Sessions and correlation sets

Having multiple instances of a behaviour running in a service introduces the problem of routing incoming messages to the right instance.

Let us clarify with an example. Assume that an E-Commerce service has two behaviour instances opened for buying two products, respectively product A and product B. If a message for performing a payment comes from the network, how can we determine if the payment is for A or it is for B? Supposedly, we should require that the payment message contains some information that allows us to relate it to the correct behaviour instance, e.g., a serial number. In common web application frameworks this issue is covered by sid session identifier, a unique key usually stored as a browser cookie.

Jolie supports incoming message routing to behaviour instances by means of correlation sets. Correlation sets are a generalisation of session identifiers: instead of referring to a single variable for identifying behaviour instances, a correlation set allows the programmer to refer to the combination of multiple variables, called correlation variables. Correlation set programming deals both with the deployment and behavioural parts. The former must declare the correlation sets, instructing the interpreter on how to relate incoming messages to internal behaviour instances. The latter instead has to assign the concrete values to the correlation variables.

Let us introduce correlation sets via some examples and then look at their syntax.

A simple correlation set example

Managing sessions identifiers through csets is simple.

Let us consider an example in which a server prints at console concurrent messages coming from different clients. Each time a client logs in, the server instantiates a unique sid, by means of the new function. To request any other operation (print or logout), each client must send its own sid in order to identify its session with the server.

//interface.iol
type LoginRequest: void {
.name: string
}
type OpMessage: void{
.sid: string
.message?: string
}
interface PrintInterface {
RequestResponse: login(LoginRequest)(OpMessage)
OneWay: print(OpMessage), logout(OpMessage)
}

The interface file contains the declaration of operations and data types. Since the sid subtype (OpMessage.sid) will be used as a variable of the correlation set, it is defined as a non-optional subtype (defaulted to [1,1]) and must be present in any message sent and received by all correlated operations.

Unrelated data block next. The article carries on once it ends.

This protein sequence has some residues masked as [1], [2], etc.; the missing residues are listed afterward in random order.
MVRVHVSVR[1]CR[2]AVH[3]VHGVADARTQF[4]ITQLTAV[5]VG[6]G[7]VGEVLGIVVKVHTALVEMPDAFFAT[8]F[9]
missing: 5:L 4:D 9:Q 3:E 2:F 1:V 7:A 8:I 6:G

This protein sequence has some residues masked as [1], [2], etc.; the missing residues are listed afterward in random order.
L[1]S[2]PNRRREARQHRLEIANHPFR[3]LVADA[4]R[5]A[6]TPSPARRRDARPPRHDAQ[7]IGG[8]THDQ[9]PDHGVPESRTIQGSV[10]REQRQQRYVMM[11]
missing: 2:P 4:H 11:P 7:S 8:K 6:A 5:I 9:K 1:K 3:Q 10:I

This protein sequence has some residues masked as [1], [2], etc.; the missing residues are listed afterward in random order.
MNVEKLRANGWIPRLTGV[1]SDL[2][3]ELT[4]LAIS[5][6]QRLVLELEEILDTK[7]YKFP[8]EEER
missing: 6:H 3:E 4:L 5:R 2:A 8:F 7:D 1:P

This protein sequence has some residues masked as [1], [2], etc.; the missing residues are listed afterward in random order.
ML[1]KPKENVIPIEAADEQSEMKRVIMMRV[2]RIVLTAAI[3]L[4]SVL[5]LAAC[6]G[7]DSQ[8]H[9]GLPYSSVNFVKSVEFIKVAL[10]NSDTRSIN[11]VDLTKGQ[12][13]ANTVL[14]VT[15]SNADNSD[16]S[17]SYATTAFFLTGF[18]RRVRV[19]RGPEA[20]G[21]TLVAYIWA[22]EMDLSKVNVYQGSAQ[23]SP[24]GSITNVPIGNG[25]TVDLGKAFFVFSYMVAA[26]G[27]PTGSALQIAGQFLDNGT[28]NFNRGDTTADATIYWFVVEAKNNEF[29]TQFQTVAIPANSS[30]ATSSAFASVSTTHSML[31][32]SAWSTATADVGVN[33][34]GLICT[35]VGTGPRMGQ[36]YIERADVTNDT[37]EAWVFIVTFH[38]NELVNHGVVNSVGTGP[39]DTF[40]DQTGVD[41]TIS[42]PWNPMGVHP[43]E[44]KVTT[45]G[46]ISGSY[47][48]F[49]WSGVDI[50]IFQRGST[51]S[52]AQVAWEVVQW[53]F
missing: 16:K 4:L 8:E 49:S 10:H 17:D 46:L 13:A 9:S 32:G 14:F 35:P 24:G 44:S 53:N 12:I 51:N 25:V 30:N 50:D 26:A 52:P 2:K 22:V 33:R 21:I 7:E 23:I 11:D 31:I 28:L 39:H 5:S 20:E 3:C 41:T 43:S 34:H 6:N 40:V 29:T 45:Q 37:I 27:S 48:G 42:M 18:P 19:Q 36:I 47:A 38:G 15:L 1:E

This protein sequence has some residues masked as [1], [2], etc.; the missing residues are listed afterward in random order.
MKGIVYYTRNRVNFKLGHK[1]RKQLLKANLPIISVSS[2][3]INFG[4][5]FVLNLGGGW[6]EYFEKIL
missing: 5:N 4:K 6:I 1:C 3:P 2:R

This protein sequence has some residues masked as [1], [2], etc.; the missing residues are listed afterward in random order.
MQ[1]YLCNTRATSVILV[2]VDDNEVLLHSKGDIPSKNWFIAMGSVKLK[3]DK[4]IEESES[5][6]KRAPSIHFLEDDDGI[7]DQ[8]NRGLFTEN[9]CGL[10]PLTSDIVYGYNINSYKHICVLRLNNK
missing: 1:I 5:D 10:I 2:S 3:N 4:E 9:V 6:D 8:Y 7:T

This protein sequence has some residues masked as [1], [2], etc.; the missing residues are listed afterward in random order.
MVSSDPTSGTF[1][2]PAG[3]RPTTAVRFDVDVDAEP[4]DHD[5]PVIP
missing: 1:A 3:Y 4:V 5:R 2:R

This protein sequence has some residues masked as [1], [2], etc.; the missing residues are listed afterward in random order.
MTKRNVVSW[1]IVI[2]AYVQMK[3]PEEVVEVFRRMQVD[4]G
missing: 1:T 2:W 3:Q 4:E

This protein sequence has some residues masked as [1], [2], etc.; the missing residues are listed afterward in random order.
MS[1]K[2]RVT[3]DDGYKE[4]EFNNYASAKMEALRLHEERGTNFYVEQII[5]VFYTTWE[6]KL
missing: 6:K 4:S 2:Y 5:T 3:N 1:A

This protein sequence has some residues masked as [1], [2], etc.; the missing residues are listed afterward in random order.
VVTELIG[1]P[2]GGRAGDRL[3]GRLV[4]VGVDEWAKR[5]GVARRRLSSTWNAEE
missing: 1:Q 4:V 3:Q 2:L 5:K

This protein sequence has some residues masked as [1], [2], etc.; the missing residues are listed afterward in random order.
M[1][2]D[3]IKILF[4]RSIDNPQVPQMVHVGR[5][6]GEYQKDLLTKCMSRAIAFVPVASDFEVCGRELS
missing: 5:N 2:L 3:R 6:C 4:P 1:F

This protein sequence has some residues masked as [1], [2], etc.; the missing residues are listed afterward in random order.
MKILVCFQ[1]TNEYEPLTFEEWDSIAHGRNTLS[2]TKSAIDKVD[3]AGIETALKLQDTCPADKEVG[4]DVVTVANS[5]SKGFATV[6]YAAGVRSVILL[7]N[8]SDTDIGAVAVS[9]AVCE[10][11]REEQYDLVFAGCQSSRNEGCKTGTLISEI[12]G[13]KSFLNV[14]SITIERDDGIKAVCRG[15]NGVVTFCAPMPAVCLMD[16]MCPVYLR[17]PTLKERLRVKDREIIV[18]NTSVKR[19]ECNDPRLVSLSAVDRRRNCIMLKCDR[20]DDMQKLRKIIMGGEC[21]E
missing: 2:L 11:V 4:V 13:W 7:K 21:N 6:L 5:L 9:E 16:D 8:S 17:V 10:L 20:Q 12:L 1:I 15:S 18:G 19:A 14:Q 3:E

//server.ol
cset {
sid: OpMessage.sid
}
main
{
login( request )( response ){
username = request.name;
response.sid = csets.sid = new;
// code
}
}

At Lines 3-5 we declare the server's correlation set. cset is the scope containing correlation variable declarations. A correlation variable declaration links a list of aliases. A correlation alias is a path (using the same syntax for variable paths) starting with a message type name, indicating where the value for comparing the correlation variable can be retrieved within the message.

In our example the correlation variable sid is linked to the alias OpMessage.sid.

At Line 11, the csets prefix is used to assign a value to the correlation variable sid. The same value is assigned to response.sid (via chained assignment), which is passed as a response to the client.

Jolie provides the primitive new which returns a fresh value to a correlation variable. new guarantees to return a value never returned by one of its previous calls.

//client.ol
main
{
login@PrintService( request )( response );
opMessage.sid = response.sid;
// if user wants to print
opMessage.message="my Message";
print@PrintService( opMessage );
// else he wants to logout
logout@PrintService( opMessage )
}

Finally, at Line 6, the client assigns the sid value to its variable opMessage.sid. It will be used in any other message sent to the server to correlate client's messages to its session on the server.

The files of the example above can be downloaded from the following link:

Sessions Code Example

Correlation variables and aliases

Correlation variable declaration links a correlation variable to a list of aliases. Aliases ensure loose coupling between the names of the correlation variables and the data structures of incoming messages.